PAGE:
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Europeans tend to let the apples do the talking in their recipes, so they don't overload them with cinnamon and spices. I know it sounds strange, but it works. Here, we love our apple pie spice. Extra cinnamon. Nutmeg. And lots of sugar. The apples kind of get lost.
I honestly don't know where I got this recipe, but I make it often. It's like a walk through the woods in the autumn. It's fun to change up. Originally, it called for walnuts; but, when I can find them (afford them!), I do love black walnuts and what they add to any apple recipe.
I avoid cakes made with copious amounts of oils. Seed oils, in case you haven't heard, are bad for you. Very bad. They are greasy and you can often feel it on your tongue. Instead, I half the oil with melted butter. And be sure your oil is fresh, not on the verge of going rancid.
This is a dense cake that reminds me of autumn bark on oak trees. The corners and end pieces are almost like brownies. But that's what I love about it. And the pure, clean layer of apples on the bottom. I rarely frost this ... a light coating of powdered sugar will do. Melty vanilla ice cream is good, too ... or a nice English custardy sauce. I could also see a cinnamon or maple-glaze frosting.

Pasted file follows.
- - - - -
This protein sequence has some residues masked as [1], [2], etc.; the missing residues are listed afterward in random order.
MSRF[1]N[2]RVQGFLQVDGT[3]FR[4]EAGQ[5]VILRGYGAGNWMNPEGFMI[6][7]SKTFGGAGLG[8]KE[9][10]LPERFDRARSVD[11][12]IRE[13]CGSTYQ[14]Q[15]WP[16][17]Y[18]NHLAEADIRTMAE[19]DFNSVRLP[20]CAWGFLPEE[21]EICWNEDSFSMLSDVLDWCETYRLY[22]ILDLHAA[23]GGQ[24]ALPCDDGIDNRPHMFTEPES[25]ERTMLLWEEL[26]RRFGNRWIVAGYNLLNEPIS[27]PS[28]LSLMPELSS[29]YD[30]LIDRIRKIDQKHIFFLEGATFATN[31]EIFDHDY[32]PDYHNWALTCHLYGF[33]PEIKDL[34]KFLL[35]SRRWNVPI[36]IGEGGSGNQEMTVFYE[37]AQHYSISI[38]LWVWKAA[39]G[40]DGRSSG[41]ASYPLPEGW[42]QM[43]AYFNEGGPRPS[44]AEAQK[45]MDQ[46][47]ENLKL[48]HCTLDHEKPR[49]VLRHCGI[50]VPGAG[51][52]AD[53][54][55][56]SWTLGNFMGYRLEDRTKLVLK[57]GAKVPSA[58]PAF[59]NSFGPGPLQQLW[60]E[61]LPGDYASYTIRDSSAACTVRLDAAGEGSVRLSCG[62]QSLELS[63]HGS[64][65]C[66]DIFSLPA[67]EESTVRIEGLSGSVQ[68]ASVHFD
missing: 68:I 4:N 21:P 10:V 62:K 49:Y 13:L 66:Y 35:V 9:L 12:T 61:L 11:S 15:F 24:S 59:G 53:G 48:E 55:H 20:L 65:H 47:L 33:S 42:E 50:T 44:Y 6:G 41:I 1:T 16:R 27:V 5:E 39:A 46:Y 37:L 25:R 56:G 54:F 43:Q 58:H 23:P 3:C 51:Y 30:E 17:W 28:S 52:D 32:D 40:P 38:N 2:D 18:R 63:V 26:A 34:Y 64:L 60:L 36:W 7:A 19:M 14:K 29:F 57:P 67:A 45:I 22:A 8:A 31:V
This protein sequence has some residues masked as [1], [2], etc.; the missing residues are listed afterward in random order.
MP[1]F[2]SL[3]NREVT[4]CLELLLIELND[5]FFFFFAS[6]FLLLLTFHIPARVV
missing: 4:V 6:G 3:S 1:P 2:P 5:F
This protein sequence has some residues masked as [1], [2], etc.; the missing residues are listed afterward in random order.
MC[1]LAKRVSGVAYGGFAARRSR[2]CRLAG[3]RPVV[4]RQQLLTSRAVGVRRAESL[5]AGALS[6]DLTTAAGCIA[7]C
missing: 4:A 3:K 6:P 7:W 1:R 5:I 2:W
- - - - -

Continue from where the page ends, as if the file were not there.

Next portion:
I usually half this. Store leftovers, covered, in fridge, and bring to room temp before devouring ... or nuke a bit to have with your morning cuppa ... People say it freezes well.
The original recipe calls for two cups of sugar, but many find that too sweet and use 1.5 cups. I stick with two cups for that "brownie" effect.
- 3 eggs
- 2 cups white sugar
- 1 cup vegetable oil (I use 1/2 cup melted butter and 1/2 cup oil)
- 2 cups all-purpose flour
- 2 teaspoons cinnamon (I use apple pie spice)
- 1 teaspoon baking soda
- 1/2 teaspoon salt
- 1 teaspoon vanilla extract (I like the combo of 1/2 teaspoon vanilla and 1/2 teaspoon almond extract. You do you.)
- 1 cup chopped walnuts (optional. I like black walnuts
- 4 cups peeled, thinly sliced apples (about 5 medium)